As Facebook continues to ease the way businesses pay-to-play on its network, its other social network Instagram has notoriously kept marketers at a much further arm’s length.

Things are starting to change though.

If you’re a Facebook user you will have been updated this week on its new terms and conditions. These relate mainly to privacy and giving its users more control over ads.

Part of this control includes the introduction of a cross-device ‘opt-out’ button, which allows users to better manage the ads they see on mobile and desktop and location based targeting. This hopefully means better relevancy for your promoted posts. 

Also in some regions, Facebook is testing a ‘buy’ button that helps users purchase products without even leaving Facebook. 

Things are certainly looking up for the marketer willing to spend some cash on the biggest social platform in the world, but what of its other concern, the three-year-old social photo-sharing network Instagram?

According to Forbes, social media users are 58 times more likely to interact with brands on Instagram than they do on Facebook, and 120 times more than on Twitter.

To put that in perspective, Instagram has 200m active monthly members. Facebook has 1.35bn, and Twitter has 284m (check the current social media landscape for more stats). So that’s a comparatively small but massively engaged audience actively seeking interaction with retailers and brands.

Is there any way marketers can take direct advantage of this? 

Instagram doesn’t allow links on images in the way that Pinterest does and successfully drives traffic towards ecommerce stores through. Social media teams can place relevant URLs in the comments underneath posts when someone makes a specific enquiry, but they aren’t clickable.

The only place you can place a clickable link is within the description on the profile page.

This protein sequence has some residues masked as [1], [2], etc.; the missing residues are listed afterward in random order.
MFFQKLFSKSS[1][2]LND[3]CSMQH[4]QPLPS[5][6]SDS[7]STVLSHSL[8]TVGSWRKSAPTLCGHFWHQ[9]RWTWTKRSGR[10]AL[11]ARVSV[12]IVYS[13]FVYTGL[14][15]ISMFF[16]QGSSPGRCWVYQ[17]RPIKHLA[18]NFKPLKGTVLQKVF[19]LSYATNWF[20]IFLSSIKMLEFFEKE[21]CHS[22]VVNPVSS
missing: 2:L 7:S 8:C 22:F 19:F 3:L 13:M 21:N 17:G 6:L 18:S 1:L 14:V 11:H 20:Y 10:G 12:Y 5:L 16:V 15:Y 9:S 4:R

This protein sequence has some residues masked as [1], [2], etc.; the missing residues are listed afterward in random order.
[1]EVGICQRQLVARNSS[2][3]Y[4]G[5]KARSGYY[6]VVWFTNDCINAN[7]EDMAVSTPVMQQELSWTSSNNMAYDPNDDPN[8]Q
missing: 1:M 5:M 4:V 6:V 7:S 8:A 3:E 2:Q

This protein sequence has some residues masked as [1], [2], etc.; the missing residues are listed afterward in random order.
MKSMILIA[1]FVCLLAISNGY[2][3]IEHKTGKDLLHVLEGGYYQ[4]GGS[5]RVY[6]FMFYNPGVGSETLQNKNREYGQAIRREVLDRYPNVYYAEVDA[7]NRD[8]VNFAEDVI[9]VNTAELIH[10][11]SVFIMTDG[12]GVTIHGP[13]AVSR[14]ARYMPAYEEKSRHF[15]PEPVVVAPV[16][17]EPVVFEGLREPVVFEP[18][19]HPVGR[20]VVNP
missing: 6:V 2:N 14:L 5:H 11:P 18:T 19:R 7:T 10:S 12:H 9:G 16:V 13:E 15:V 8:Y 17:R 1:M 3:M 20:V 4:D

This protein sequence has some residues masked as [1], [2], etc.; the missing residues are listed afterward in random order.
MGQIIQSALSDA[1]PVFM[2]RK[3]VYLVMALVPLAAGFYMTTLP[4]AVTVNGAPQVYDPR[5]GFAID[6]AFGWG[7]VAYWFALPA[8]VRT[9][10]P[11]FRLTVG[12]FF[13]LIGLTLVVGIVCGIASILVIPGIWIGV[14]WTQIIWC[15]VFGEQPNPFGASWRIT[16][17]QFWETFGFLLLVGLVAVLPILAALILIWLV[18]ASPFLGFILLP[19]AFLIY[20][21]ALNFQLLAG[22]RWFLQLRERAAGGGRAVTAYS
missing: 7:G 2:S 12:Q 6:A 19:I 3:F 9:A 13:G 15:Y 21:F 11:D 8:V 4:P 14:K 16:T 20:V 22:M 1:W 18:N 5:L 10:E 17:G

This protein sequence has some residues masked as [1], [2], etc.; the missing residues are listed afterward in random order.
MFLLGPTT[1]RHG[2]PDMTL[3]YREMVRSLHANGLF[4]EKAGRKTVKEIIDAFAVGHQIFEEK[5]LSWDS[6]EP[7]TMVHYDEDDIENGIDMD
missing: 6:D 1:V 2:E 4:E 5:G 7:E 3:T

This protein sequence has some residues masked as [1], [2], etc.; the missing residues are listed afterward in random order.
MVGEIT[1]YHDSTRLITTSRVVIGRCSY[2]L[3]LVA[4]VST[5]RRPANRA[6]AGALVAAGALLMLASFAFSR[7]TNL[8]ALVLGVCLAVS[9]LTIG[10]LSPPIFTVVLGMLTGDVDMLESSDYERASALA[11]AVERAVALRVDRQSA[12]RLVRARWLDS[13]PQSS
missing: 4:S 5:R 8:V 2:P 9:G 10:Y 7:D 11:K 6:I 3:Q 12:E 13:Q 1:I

Using this single link, some third party companies are helping brands monetise Instagram…

Using ‘like’ to buy

US retailers Nordstrom and Target are currently using Like2Buy’s service. Here’s how the link is featured in the profile.

Once a user clicks on this, they are taken through to a page featuring all of the Instagram posts with items available to buy.

If you click on one of the images, you are taken through to that product’s landing page on the ecommerce store.

There’s also a ‘wishlist’ function that collects together everything you’ve ‘liked’ from the brand.

Non-retailers such as bloggers and publishers on Instagram can also use a similar service called LiketoKnow.it, which is essentially an affiliate sales platform.

If a user likes a post with the ‘LiketoKnow.it’ tag, they will be sent an automatic email featuring links to buy the items from that post.

The catch is that the user also has to sign up for the same service.

Vogue trialled this feature back in May, but scrolling through recent posts it looks like the fashion publisher has abandoned it.

So what have we learnt from this?

That it’s difficult to make money on Instagram and that the only current options are for third party workarounds that don’t exactly scream ‘best practice’.

Of course you could always go down the ‘sponsored photo’ route, as introduced by Instagram in September.

Although it seems to be a very slow roll-out, in three months of daily Instagram use, I’ve only seen one single sponsored which was from Channel4.

For a brand, succeeding on Instagram perhaps shouldn’t be related to direct sales anyway? Instagram is obviously a fantastic engagement tool, which sees users interacting with brands knowing full well that there won’t be a hard sell, because the platform just doesn’t have the functionality for it.

Instead what companies are doing here is driving brand equity, creating and building relationship, improving loyalty, raising customer lifetime value. All the nebulous metrics that are terribly difficult to measure, but are absolutely crucial to your business. 

You want to know the real secret of being a successful brand on Instagram? Make some flipping amazing Instagrams.

Christopher Ratcliff

Published 27 November, 2014 by Christopher Ratcliff

Christopher Ratcliff is the editor of Methods Unsound. He was the Deputy Editor of Econsultancy. You can follow him on Twitter or connect via Google+ and LinkedIn

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